Exploring the response of rural primary school children to road safety education programmes

Sentsho, Mpoye Lazarus 25 September 2010 (has links)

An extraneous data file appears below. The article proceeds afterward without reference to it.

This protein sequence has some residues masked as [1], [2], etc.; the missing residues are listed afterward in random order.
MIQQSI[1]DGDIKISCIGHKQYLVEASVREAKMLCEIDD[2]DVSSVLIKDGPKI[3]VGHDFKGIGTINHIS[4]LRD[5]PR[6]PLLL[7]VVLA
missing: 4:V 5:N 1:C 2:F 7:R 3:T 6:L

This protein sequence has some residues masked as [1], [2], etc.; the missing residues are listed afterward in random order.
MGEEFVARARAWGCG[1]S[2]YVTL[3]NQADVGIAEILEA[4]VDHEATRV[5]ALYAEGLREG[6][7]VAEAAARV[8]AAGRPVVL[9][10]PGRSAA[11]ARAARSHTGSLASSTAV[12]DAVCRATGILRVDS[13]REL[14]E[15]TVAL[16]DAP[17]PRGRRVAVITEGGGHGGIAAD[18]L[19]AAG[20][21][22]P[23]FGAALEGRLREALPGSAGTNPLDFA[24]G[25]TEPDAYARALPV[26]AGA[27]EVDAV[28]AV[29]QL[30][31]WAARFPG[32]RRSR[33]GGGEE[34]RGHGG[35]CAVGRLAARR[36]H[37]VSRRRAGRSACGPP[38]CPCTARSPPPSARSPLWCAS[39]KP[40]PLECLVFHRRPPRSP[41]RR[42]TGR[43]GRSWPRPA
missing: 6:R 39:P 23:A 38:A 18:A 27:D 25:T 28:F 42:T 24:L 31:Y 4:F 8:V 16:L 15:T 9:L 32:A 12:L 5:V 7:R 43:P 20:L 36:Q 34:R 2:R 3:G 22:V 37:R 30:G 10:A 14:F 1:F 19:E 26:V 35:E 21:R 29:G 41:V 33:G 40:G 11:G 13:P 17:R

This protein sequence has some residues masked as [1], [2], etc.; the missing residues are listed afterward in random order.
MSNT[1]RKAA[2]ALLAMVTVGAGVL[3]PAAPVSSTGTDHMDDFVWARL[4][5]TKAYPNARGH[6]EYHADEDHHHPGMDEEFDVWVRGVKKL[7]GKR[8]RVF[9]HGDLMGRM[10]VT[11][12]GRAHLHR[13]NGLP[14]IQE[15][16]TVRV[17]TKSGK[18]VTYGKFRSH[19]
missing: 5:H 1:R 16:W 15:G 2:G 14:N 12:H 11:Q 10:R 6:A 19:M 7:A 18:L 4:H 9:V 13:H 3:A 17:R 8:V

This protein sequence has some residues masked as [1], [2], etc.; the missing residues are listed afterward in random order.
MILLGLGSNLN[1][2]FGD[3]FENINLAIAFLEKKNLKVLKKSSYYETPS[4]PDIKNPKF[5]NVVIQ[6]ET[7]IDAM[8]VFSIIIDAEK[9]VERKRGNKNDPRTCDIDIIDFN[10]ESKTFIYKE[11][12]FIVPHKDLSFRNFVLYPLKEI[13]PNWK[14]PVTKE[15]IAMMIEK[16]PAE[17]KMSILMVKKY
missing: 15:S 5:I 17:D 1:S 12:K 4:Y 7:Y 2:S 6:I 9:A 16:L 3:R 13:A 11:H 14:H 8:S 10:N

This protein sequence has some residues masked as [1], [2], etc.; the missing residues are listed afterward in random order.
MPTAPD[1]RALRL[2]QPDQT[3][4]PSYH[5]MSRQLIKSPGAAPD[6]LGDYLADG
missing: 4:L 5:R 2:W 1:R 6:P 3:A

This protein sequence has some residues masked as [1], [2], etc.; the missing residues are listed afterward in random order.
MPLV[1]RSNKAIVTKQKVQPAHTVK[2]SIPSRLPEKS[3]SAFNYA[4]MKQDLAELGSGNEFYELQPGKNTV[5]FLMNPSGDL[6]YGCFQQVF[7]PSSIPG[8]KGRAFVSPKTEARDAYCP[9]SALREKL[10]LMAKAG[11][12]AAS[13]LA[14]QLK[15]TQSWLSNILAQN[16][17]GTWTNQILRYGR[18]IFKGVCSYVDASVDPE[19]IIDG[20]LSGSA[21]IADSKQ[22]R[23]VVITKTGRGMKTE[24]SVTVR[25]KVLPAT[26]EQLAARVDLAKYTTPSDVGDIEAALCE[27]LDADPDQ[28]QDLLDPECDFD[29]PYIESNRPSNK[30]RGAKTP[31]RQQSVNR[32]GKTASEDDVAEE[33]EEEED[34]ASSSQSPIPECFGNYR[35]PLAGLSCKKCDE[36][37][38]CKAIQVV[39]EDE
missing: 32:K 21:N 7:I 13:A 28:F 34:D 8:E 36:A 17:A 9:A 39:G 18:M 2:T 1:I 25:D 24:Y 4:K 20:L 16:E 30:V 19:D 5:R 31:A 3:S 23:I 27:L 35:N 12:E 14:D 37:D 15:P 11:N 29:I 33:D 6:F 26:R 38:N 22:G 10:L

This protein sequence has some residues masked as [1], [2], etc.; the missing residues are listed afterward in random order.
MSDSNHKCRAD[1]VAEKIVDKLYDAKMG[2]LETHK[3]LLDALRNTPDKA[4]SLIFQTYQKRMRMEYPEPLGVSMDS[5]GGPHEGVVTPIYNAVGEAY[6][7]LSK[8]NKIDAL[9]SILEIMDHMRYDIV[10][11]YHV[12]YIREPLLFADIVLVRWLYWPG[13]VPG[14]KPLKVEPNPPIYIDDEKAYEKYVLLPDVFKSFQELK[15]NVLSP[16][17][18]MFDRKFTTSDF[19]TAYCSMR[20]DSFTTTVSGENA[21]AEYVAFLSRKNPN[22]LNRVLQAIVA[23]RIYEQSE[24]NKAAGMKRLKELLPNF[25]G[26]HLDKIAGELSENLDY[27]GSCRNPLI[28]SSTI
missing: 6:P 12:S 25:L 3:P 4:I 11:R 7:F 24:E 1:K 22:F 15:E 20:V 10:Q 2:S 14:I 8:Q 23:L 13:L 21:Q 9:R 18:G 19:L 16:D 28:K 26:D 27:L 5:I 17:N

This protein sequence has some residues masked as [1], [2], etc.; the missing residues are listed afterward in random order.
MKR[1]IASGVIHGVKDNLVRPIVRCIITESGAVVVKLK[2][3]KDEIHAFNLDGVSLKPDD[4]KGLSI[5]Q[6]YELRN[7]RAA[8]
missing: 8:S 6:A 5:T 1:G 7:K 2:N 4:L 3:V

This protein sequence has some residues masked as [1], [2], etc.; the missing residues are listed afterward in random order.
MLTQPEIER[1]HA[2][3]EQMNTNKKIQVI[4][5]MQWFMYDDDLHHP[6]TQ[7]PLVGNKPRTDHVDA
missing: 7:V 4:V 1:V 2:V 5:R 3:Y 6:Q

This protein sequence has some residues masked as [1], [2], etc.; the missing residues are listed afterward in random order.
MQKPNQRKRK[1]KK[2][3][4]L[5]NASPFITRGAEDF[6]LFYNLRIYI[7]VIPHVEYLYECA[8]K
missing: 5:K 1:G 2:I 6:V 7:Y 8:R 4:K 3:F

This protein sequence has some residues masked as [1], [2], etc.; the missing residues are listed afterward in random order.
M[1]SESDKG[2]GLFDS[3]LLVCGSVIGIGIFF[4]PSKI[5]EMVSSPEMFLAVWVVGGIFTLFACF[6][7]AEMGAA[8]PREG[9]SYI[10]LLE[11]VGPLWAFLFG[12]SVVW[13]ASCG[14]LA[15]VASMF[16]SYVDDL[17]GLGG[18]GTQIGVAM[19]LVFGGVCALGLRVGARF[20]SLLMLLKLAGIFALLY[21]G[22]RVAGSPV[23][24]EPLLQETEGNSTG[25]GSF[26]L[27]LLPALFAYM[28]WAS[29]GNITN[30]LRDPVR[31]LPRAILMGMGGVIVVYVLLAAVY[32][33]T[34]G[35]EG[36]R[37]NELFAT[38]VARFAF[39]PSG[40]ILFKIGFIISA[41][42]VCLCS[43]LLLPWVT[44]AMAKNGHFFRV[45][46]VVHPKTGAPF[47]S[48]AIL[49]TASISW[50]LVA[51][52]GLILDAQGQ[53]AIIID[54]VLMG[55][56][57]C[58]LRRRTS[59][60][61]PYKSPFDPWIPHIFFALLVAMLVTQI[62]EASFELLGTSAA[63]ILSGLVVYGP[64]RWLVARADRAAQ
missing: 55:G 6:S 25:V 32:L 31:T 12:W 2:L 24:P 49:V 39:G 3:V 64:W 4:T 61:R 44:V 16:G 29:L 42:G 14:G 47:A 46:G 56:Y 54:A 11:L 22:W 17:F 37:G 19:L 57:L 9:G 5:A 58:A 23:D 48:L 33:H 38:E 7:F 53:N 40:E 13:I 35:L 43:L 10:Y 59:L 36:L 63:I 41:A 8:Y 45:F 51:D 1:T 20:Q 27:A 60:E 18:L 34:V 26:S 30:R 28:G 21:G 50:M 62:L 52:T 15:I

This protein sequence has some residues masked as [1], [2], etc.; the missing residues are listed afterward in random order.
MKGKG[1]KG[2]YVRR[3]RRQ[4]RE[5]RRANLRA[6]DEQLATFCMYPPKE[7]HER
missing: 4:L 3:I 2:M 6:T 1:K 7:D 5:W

This is a case study of a rural school in the Moloto area. The objective of the enquiry is to explore the responses of children to road safety input that they receive at school. Children’s experiences as road users were gathered through intensive interviews with them, their parents and teachers and corroborated by my observation of children using the Moloto road and other arterial roads in the village. The study was informed by the interpretivist paradigm. Road safety education is part of the mainstream curriculum in South African schools but the environment for delivering it effectively is counterproductive in a school that lacks resource materials and trained teachers. The little that is taking place, as the study shows, is class-based, lacks context and focuses on teaching pedestrian skills with no practical input. The community’s unsafe road use behaviour of walking in the middle of the road and crossing the road everywhere undermines whatever road safety skills children might have learnt at home or at school. Key findings of the study are: children’s development of pedestrian skills; children’s constructions of road safety knowledge and their value of life and road signs; the negative influence of the unsafe “road environment”; and children’s attitude to road safety. Although children theoretically know what to do when using the road, in practice they do not show safe road use behaviour. Their construction of road safety knowledge is mainly informed by the practices of the broad community. This paradox between what the literature prescribes, what the national curriculum entails and what the children apply in their everyday use of the roads is the main finding of the study. Although children are enthusiastic about road safety education the same cannot be said about the teachers who are demoralised and not sure whether what they are doing is right or wrong. However, the children understand the value of life and the danger of using the road infrastructure recklessly even though their road use behaviour suggests otherwise. The low level of formal education among parents and the lack of support for teachers from road safety officers do not help the situation. Effective road safety education delivery depends on a number of variables or factors. Where these conditions are not available, the whole process becomes a futile exercise. In conclusion, road safety education can be summarised as a process with sequenced goals: The provision of information about injury risks and how to avoid them, changing attitudes towards risk and safety, and altering behaviour. Training should include the development of clearly defined pedestrian skills through guidance by a more skilled individual and practice in the road environment. Education can thus underpin both legislative and environmental measures by creating a climate of opinion that enhances a culture of safety which is not evident in the Moloto community. It will take political will and resource allocation for road safety education for any meaningful impact to be made in delivering road safety education and pedestrian skills effectively in a rural school like the Moloto primary school in Mpumalanga. / Thesis (PhD)--University of Pretoria, 2010. / Early Childhood Education / unrestricted